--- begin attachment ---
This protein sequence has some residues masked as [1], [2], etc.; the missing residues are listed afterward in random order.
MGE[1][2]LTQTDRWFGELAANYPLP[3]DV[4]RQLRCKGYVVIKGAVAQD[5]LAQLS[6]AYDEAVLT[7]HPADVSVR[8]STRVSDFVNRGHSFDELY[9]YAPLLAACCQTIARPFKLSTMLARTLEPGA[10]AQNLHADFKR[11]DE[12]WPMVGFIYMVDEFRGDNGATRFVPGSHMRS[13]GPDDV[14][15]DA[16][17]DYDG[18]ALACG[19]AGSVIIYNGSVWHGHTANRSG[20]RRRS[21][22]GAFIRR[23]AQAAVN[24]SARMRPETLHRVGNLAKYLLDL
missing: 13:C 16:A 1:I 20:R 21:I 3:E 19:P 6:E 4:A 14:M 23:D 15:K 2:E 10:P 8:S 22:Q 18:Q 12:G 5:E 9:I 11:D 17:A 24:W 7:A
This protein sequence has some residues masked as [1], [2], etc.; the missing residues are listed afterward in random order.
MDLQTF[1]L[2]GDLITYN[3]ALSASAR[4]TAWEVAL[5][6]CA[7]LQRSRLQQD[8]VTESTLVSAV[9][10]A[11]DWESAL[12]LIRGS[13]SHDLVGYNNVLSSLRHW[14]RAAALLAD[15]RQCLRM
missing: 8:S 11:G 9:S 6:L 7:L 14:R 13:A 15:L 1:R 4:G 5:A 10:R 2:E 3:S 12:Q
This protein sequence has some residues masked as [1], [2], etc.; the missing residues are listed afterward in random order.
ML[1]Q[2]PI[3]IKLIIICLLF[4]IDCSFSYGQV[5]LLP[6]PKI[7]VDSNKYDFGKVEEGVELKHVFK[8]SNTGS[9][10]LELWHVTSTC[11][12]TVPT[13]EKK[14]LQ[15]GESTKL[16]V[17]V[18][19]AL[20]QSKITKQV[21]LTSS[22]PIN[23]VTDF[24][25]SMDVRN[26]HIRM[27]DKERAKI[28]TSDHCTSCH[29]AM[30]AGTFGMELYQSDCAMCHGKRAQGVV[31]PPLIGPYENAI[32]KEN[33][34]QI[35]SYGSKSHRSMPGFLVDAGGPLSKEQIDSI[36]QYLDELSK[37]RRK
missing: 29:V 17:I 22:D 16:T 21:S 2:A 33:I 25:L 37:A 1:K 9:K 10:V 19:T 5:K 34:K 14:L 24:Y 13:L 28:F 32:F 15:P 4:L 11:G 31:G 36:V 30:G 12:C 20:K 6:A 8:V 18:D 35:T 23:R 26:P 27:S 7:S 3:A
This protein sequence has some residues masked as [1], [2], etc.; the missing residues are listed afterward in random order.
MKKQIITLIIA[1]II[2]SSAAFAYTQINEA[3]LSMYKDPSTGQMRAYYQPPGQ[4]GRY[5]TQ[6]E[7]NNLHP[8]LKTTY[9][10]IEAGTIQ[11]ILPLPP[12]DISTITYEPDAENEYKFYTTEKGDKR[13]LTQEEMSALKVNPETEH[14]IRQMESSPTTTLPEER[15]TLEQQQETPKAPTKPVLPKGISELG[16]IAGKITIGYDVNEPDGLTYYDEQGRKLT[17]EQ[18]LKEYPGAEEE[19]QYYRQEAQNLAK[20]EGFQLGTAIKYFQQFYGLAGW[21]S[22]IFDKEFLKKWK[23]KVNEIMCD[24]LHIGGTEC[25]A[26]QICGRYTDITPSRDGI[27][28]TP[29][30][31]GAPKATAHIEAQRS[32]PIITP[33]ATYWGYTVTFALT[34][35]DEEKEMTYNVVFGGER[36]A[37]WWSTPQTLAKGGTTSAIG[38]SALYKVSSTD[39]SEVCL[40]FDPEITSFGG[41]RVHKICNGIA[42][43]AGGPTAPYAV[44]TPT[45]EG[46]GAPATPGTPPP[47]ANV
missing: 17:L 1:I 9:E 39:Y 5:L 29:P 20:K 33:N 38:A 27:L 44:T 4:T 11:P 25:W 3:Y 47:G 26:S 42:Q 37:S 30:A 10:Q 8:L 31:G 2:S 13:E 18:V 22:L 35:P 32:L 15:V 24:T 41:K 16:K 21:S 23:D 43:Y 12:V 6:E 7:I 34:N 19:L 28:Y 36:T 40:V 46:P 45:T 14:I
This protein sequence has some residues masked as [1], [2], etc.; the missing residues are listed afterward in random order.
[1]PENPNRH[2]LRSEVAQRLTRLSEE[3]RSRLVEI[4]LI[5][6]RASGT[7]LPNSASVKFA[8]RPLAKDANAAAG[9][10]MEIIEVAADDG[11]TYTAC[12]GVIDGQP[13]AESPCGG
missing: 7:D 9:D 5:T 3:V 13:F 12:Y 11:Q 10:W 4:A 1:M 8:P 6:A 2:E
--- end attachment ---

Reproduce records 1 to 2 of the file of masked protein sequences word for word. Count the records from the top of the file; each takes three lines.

This protein sequence has some residues masked as [1], [2], etc.; the missing residues are listed afterward in random order.
MGE[1][2]LTQTDRWFGELAANYPLP[3]DV[4]RQLRCKGYVVIKGAVAQD[5]LAQLS[6]AYDEAVLT[7]HPADVSVR[8]STRVSDFVNRGHSFDELY[9]YAPLLAACCQTIARPFKLSTMLARTLEPGA[10]AQNLHADFKR[11]DE[12]WPMVGFIYMVDEFRGDNGATRFVPGSHMRS[13]GPDDV[14][15]DA[16][17]DYDG[18]ALACG[19]AGSVIIYNGSVWHGHTANRSG[20]RRRS[21][22]GAFIRR[23]AQAAVN[24]SARMRPETLHRVGNLAKYLLDL
missing: 13:C 16:A 1:I 20:R 21:I 3:E 19:P 6:E 4:A 14:M 23:D 15:K 2:E 10:P 8:S 22:Q 18:Q 12:G 5:E 9:I 11:D 17:A 24:W 7:A
This protein sequence has some residues masked as [1], [2], etc.; the missing residues are listed afterward in random order.
MDLQTF[1]L[2]GDLITYN[3]ALSASAR[4]TAWEVAL[5][6]CA[7]LQRSRLQQD[8]VTESTLVSAV[9][10]A[11]DWESAL[12]LIRGS[13]SHDLVGYNNVLSSLRHW[14]RAAALLAD[15]RQCLRM
missing: 8:S 11:G 9:S 6:L 7:L 14:R 13:A 15:L 1:R 4:G 5:A 10:R 2:E 3:S 12:Q